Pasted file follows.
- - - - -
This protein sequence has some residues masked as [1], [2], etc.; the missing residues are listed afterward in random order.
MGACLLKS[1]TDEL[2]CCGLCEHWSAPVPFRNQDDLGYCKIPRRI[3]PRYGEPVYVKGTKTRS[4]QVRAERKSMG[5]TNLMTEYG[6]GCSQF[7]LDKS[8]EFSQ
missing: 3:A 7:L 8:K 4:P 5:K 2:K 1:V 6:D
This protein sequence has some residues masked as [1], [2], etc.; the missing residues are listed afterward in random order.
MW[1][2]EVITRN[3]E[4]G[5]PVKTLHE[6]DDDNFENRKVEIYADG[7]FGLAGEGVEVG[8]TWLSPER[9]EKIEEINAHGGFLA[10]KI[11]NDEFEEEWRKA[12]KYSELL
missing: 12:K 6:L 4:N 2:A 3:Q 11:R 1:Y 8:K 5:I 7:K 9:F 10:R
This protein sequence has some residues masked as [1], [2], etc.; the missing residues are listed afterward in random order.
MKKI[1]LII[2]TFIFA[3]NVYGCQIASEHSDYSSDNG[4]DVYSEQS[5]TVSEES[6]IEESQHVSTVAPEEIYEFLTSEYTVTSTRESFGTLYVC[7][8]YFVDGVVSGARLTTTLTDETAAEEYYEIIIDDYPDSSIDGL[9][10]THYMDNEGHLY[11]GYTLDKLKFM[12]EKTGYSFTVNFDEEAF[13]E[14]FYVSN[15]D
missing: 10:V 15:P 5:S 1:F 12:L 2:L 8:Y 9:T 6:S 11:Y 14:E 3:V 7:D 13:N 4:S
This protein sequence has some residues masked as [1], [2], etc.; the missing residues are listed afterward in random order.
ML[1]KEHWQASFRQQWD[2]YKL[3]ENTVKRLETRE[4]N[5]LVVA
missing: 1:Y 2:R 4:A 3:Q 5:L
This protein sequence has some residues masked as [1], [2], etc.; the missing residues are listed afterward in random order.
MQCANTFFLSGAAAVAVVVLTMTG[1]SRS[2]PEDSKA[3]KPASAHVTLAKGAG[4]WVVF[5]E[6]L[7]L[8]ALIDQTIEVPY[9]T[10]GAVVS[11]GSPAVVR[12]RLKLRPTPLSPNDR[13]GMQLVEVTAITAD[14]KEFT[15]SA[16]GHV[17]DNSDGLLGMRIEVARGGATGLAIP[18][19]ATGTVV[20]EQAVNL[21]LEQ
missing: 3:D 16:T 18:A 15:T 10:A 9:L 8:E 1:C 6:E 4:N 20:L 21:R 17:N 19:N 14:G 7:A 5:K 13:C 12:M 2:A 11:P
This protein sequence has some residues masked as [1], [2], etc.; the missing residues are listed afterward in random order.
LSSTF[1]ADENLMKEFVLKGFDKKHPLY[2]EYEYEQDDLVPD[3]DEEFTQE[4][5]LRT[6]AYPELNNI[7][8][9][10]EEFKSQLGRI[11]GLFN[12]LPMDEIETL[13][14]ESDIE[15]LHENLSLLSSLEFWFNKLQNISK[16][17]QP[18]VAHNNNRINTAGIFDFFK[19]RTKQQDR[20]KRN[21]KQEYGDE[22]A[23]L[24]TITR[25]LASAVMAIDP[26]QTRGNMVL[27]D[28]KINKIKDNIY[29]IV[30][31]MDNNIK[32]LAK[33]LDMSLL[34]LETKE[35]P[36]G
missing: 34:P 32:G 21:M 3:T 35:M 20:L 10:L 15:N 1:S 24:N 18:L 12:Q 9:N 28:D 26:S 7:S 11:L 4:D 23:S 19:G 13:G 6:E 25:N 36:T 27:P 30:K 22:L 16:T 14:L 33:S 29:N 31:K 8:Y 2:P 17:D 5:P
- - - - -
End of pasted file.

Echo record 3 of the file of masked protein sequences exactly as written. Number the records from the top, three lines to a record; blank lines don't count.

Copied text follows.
This protein sequence has some residues masked as [1], [2], etc.; the missing residues are listed afterward in random order.
MKKI[1]LII[2]TFIFA[3]NVYGCQIASEHSDYSSDNG[4]DVYSEQS[5]TVSEES[6]IEESQHVSTVAPEEIYEFLTSEYTVTSTRESFGTLYVC[7][8]YFVDGVVSGARLTTTLTDETAAEEYYEIIIDDYPDSSIDGL[9][10]THYMDNEGHLY[11]GYTLDKLKFM[12]EKTGYSFTVNFDEEAF[13]E[14]FYVSN[15]D
missing: 10:V 15:P 5:S 1:F 12:L 2:L 8:Y 9:T 6:S 11:Y 14:E 3:V 7:D 13:N 4:S